From the financial planner's perspective, this suggests that planners also need to better show how they communicate with clients. While a planning firm might not necessarily be able to show a video of a client engagement, do you at least provide a video showing you describing in your own words what you do for your clients and why? Can your prospective clients see your video and in the process envision themselves communicating with you on financial planning issues that are important to them?
Trust Is Built Over Time
The reality is that trust is not established immediately; it is built over time, just as Orman provides her audience the opportunity to build a relationship with her over weeks, months, or even years. Not every viewer is going to take whatever advice is provided the first time he/she watches the show. But Orman's various offerings - from the show, to her website, to her books, etc. - allows for multiple touches on an ongoing and regular basis. Even though it's actually a series of one-to-many experiences, for the end user, the trust relationship is built systematically through repeated familiarity and interaction. In other words, Orman builds trust with the people to whom she delivers advice gradually over time, in a similar manner to how almost any advisor builds a trusted relationship with a client; Orman simply uses different tools and a different communication medium. Radio personalities build a trust relationship with their audiences in a similar manner, culminating in a first point of interaction often described as "Long-time listener, first-time caller; I have a question..."
From the financial planner's perspective, the key to developing a trust relationship with prospective clients virtually is to give them opportunities and ways to get to know you, over time, before it comes time to actually become a client. Whether it's regularly reading blog posts, getting a newsletter, seeing videos, or some other means, providing ongoing and regular contact through content allows planners to establish a remarkable amount of trust, before the client ever contacts the planner directly to take the relationship to the next level.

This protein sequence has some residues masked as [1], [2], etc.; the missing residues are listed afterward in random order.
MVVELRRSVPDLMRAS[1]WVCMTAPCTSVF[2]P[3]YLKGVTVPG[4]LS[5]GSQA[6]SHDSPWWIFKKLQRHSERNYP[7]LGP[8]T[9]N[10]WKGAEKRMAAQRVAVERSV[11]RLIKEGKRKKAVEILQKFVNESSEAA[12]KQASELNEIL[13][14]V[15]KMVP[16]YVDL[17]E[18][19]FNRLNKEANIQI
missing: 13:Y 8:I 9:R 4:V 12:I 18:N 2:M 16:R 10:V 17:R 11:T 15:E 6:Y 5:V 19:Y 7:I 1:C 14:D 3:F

The Digital Age Levels The Playing Field
The good news is that as we enter the digital age, the tools required to provide ongoing content that establishes the foundation of a trust relationship with prospective clients are increasingly accessible to all. In the past, this dynamic has been the exclusive realm of those who ran radio or television shows, or who published books; in today's world, though, the existence of blogs, videos, and social media give any planner the opportunity to cultivate a following and begin to develop the foundations of a trust relationship... such that ultimately, when any particular person reaches the point where more help is needed, the outreach to the planner is a familiar, trusted point of contact, not an unknown stranger. In fact, when the content is done well enough, you don't even have to search for more potential clients, because they find you!
Best practices in this area are about more than just the content, though. It's also about taking steps to make the planner more human, and more authentic - showing (literally, with video and pictures) prospective clients who you really are, and telling the story of why you do what you do, even while establishing expert credibility. The combination of all of this, over time, puts you in the position to be a catalyst for client change.